The film opens Wednesday, July 2, at Angelika Film Center (both locations, in Dallas and Plano), Alamo Drafthouse, and AMC Grapevine.

Review: ‘We Need to Talk About Kevin’

Tilda Swinton in 'We Need to Talk About Kevin' (Oscilloscope)
Tilda Swinton in 'We Need to Talk About Kevin' (Oscilloscope)

The Devil is hiding in plain sight.

Or, rather, a devil, a demon-child whose true personality is known only to his guilt-ridden mother, Eva (Tilda Swinton). Everyone else sees an angelic creature named Kevin, beloved by his blinkered father Franklin (John C. Reilly) and all who come in contact with him.

Kevin hides his true nature from everyone but Eva, driving her to the brink of insanity as her guilt from bearing such an abomination becomes heavier and heavier. She lashes out and then is blamed for being overbearing and unreasonable, thus adding to her overwhelming emotional burden.

The dour, portentous tone of We Need to Talk About Kevin can be attributed to director Lynne Ramsay, years removed from the sad yet realistic and down to earth Ratcatcher and the somewhat-more-nervous and uneven Morvern Callar. Or, perhaps it can be traced back to the source material, a novel by Lionel Shriver that was published in 2003.

Shriver told the story as a series of letters from Eva to Franklin, all written in hindsight after something terrible has happened. Because events are presented as a mystery that is not solved until the end, I’ll avoid spoilers by not discussing the “something terrible.”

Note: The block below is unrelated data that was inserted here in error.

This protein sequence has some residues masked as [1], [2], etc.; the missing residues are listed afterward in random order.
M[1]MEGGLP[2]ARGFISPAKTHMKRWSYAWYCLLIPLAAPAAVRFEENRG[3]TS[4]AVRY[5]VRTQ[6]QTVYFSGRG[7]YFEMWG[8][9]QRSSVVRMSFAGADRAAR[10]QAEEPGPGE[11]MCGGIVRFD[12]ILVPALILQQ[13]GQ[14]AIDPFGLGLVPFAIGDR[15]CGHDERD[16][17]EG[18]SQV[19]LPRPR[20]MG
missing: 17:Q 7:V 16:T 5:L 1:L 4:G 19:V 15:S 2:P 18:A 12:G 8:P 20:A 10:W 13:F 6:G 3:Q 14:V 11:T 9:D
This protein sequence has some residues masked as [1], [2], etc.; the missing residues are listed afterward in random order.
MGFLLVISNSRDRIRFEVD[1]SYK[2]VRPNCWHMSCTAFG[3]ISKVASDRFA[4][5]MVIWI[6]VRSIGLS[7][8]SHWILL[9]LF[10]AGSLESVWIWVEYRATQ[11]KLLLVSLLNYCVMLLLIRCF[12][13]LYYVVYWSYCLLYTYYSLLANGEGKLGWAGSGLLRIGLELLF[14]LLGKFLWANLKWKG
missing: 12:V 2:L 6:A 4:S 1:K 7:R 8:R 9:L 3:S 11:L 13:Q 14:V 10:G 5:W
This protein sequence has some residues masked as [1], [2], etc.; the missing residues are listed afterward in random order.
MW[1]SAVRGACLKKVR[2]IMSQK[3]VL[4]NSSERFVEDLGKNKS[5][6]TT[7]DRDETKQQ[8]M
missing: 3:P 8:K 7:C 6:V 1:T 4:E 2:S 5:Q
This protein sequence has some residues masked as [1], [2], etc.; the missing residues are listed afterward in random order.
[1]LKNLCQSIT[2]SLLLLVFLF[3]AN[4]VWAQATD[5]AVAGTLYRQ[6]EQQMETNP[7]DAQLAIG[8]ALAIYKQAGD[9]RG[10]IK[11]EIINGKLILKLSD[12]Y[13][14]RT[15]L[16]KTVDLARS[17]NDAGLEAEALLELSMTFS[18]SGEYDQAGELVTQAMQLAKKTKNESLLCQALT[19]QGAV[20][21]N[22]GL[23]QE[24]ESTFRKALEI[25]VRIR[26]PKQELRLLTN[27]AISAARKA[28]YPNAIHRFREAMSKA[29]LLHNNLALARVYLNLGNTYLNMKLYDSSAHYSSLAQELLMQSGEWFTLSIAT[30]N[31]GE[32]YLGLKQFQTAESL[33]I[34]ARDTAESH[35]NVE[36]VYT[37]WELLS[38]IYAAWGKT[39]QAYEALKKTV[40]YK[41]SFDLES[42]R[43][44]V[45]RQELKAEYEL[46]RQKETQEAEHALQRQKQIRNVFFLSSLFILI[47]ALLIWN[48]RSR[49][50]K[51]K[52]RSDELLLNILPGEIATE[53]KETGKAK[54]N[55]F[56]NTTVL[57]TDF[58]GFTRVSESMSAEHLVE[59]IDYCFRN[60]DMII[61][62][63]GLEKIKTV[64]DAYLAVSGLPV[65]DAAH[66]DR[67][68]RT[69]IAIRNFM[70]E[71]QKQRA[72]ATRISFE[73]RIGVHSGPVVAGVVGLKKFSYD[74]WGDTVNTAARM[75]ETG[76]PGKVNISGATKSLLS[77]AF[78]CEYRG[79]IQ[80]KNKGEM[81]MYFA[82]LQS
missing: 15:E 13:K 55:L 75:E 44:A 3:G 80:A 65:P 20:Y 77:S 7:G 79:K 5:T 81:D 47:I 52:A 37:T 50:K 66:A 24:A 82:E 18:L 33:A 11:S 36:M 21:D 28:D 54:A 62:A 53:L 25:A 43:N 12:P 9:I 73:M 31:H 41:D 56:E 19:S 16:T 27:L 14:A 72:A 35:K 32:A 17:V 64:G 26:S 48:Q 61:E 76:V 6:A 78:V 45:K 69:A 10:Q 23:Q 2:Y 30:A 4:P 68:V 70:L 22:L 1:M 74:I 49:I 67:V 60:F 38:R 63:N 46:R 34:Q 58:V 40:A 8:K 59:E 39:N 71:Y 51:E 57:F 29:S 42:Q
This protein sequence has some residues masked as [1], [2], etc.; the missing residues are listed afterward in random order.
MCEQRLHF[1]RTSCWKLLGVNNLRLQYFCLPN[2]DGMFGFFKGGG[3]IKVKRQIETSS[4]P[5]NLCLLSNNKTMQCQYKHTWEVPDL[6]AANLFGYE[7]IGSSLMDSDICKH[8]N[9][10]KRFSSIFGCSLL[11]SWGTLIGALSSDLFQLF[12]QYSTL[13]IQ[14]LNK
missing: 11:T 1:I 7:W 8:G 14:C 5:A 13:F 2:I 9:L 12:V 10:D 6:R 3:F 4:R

As the movie begins, the “something terrible” has already happened, and Eva moves through life as though she were Sisyphus, eternally rolling a boulder to the top of a mountain and then watching it roll back down. Her body is stiff and tense, anticipating physical and verbal abuse from everyone she encounters. She admits that she never really wanted children, that she resented Kevin since before he was born, that she longs to be free of his presence, that she hates having to suffer the indignity of dealing with her inferiors — meaning everybody.

Eva, in short, is not a terribly nice person, but there’s also ample indication that she’s suffering from clinical depression that goes largely untreated and ignored by her husband Franklin, who dotes on Kevin to the exclusion of nearly all else. If Eva is unsufferably negative, Franklin is a happy idiot, and Kevin is the spawn of Satan.

The child, played by three different actors, is also a master of deceit and deception. Ezra Miller, who plays Kevin as a teenager, perfectly captures all the hateful looks that no one ever wants to see, and repeats them over and over again.

All of which makes We Need to Talk About Kevin an exceedingly unpleasant experience to endure, albeit one that features an exceptional performance by Swinton and plenty of post-screening food for thought. Heavily seasoned with an oppressive flavor of fatalistic tragedy, it’s the ultimate anti-date movie, to the point that otherwise loving couples may avoid sex for weeks after watching it, just to make sure they’re not responsible for another Kevin.

We Need to Talk About Kevin opens today at Angelika Dallas and Angelika Plano.

Review: I Am Love

“Our family’s fortune is built on unity.”

In Erick Zonca’s criminally overlooked Julia, Tilda Swinton gives a searing portrayal of a woman with no sense of control:  she drinks to brave excess, beds whoever is there before she passes out, agrees to madness and then attempts to re-shape madness to suit her own needs, by the end only barely realizing that her capacity for execution of a plan is far outweighed by every single element that surrounds her.  Swinton plays Julia as loose, sweaty, persistent, loud and desperate, yet remains thoroughly winning from start to finish.  What a thrill it must have been for the actor to go from that role to the tightly-wound, formal, soft-spoken and (ultimately) sensually pronounced Emma Recchi, in Luca Guadagnino’s sumptuous and melodramatic I Am Love (Io Sono L’Amore). Continue reading Review: I Am Love